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Valqari Drones have multiple uses in golf. Would I like to devour a steaming fresh cheeseburger dropped from the sky before I tee off on the fifth hole, extra salt and pickles? Why, yes, I would. The concept is simple, the execution isn’t, but it has already been tested at Sun City Country Club in Sun City, Ariz. Golfers ordered drinks and food on an app, a drone delivered it to one of four delivery stations, shaped like chimneys, located at key spots around the course. Once the drone released the package and left, the delivery station was activated, moving the package from the top of the landing station(chimney) to the bottom, where a golfer used an app to access it securely and retrieve the food and drinks. The Sun City test, a collaboration between Valqari and AgEagle Aerial Systems, was a success. There will be more testing to iron out some wrinkles but so far, so good. “I was surprised, I thought some of our older golfers might be more stand-offish,” said Ryan Walsh, CEO and founder of Valqari, an award-winning company featured in The Wall Street Journal and other places that has solved the logistical problems in drone-delivery package retrieval. “We had a big audience, the average age was 60 or 65 and they all loved it.” Of course they did. Guys love gadgets so golf courses that are early adapters to drones may attract customers just because of the novelty of drones. Would I play golf at a course just so I could experience ordering by drone? Absolutely. “Any new technology creates a fascination and it could be a draw to go to a golf course to watch a drone carry a six-pack of beer,” said Sun City Country Club general manager Jamey Lewis. “I see drones as a supplement. We’ve got a beverage cart out there carrying snacks and drinks but it can’t carry hot food. The drones and the stations around the course can fill that gap for us. That’s what I’m excited about, expanding our hot food delivery service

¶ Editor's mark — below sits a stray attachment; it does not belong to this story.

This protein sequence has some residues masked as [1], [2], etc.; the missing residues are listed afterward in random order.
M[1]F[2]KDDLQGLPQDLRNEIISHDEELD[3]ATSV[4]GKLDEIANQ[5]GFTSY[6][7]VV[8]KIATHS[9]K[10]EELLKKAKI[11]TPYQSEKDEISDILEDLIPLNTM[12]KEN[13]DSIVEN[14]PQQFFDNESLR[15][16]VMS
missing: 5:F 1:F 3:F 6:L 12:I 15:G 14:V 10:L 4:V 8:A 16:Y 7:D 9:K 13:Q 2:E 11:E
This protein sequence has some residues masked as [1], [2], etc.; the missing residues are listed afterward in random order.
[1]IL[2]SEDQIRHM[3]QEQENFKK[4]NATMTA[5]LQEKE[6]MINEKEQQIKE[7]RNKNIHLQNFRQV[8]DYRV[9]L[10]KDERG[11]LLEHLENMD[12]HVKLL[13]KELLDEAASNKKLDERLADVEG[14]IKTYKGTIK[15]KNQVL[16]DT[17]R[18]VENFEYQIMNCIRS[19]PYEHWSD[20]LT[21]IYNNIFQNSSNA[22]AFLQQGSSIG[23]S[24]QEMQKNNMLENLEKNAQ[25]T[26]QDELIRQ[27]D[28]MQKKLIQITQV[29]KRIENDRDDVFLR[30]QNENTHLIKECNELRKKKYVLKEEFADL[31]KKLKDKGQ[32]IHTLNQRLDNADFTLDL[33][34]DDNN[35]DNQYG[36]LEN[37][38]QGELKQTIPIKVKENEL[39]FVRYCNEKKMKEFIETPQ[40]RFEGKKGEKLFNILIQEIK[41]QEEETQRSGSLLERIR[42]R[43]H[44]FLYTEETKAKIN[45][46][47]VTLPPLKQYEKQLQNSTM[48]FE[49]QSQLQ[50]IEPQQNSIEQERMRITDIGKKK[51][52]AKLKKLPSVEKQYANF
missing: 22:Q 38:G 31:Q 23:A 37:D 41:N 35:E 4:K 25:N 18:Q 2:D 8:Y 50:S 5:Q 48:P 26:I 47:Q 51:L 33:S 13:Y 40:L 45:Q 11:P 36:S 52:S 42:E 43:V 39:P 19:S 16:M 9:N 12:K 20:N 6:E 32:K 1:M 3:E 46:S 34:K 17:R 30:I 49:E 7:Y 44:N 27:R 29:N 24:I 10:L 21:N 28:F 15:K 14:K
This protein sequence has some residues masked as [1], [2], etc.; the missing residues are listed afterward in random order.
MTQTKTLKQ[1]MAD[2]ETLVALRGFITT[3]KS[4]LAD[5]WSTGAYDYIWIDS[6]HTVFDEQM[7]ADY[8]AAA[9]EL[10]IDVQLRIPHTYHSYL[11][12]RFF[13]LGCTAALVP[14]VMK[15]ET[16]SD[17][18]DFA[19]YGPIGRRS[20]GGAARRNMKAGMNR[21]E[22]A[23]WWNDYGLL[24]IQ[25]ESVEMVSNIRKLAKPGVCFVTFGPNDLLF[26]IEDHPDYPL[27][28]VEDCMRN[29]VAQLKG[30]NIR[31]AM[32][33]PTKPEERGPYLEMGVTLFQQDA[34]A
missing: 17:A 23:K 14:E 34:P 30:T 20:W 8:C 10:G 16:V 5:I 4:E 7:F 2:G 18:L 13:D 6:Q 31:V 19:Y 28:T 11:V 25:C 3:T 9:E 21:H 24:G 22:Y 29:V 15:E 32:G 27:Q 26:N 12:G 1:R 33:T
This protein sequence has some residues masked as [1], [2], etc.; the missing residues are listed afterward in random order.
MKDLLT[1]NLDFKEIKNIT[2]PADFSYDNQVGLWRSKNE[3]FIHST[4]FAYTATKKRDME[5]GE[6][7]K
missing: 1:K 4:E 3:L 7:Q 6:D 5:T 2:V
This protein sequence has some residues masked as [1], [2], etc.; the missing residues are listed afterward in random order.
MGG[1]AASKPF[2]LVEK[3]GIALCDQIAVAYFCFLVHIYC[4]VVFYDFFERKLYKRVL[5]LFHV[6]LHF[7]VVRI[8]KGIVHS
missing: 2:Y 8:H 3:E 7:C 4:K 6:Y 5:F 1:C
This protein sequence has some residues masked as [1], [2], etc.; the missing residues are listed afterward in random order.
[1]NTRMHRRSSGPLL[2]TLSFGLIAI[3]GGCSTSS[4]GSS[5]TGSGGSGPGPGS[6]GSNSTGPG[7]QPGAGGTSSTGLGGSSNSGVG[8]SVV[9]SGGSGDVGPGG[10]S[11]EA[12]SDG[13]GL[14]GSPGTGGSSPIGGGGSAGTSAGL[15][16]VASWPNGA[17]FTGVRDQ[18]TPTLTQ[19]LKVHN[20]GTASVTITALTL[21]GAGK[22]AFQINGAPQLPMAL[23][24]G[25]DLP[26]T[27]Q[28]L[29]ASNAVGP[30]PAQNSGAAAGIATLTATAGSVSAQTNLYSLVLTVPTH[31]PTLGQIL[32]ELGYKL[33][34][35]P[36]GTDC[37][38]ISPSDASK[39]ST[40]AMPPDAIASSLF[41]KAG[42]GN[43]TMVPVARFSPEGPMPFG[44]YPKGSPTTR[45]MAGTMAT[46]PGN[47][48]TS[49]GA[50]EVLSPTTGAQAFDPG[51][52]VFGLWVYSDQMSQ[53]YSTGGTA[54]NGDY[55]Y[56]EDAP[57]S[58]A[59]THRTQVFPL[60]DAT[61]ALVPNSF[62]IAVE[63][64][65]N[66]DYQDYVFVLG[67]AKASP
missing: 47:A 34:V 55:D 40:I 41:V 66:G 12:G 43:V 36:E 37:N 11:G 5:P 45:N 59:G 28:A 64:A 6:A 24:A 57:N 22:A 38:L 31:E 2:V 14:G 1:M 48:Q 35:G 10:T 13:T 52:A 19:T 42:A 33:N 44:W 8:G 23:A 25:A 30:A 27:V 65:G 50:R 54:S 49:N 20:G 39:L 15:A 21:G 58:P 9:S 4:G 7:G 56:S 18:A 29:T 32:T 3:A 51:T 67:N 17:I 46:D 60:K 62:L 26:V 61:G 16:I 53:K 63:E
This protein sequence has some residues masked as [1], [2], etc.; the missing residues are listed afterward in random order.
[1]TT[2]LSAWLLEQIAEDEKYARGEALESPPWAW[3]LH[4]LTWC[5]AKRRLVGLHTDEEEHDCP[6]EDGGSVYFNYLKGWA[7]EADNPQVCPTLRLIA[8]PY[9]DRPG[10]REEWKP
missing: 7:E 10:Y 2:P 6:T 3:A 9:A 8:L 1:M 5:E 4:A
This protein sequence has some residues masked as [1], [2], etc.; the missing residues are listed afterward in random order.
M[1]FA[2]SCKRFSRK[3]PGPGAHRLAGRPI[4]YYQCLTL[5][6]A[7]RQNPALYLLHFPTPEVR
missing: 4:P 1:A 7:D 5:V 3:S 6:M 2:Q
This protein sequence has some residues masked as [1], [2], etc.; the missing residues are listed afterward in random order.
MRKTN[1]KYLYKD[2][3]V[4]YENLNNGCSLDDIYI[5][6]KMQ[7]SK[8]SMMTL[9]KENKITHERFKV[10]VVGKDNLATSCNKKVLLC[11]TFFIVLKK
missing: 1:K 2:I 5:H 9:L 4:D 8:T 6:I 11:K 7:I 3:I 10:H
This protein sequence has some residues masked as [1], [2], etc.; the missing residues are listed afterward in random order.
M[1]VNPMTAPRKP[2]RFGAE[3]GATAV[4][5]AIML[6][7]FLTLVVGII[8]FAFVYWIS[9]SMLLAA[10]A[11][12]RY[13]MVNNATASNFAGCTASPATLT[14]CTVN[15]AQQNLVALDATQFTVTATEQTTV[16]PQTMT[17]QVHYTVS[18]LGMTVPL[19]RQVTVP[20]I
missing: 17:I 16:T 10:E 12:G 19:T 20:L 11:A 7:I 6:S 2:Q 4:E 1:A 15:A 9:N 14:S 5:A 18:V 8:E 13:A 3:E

so it could be an addition to our bottom line.” Drones don’t have many downsides The Valqari drones feature blades designed to reduce noise and as a result, are much quieter than the drones you could buy at an electronics store. Lewis picked up drone-flying as a hobby a few years ago so he’s already an expert user. “The drones will be at an elevation that won’t disturb golfers,” he said. “The blades for these are so quiet, they’re hardly noticeable. That was a key factor for me in determining whether drones would be inconveniences or assets. It was a no-brainer - they can be in the air and you’d never know it.” Courses that use drones will incur substantial installation costs, money that projections show should be recouped within a year due to increased business. The drones will not be in the line of fire for golfers. Their flying routes will be high above the course and they drop straight down to the delivery station. Chances are very small that a drone would be hit by a stray shot or have something more serious happen, such as—nooo!--beer spillage. An additional benefit of the drone delivery technology is that it can be used to monitor alcohol consumption, which beverage cart operators can’t do. Tracking alcohol sales to specific customers could help make sure golfers aren’t over-served and safeguard a course from being liable in the case of an inebriated player having a car accident on a postround drive home. The pandemic has changed the way some golfers utilize a course’s facilities. Lewis sees drones as a potential way to reclaim lost business. “Right now, it’s a gamble whether golfers come in to use your restaurant after they play,” Lewis said. “I see this as a guarantee of a way to sell hot food for golfers who won’t have to wait.” Drones can also deliver additional golf balls, golf clubs, sun screen, hats or any merchandise from the golf shop. “We have received interest from all over, including golf courses in the Midwest,” Walsh said. “Every course we’ve talked to has been all for this.” No timetable is set but Walsh said we may see a few courses offer drone service before the end of 2021, an exciting thought. “I’m in the drone business so some of the novelty has probably worn off for me,” Walsh said. “We’ll do a demo, like at Sun City, and when people are blown away by the drone, I think, Oh, I forgot—this is their first time seeing something like this.” Drones, welcome to the future. Flying cars, what’s taking you so long?


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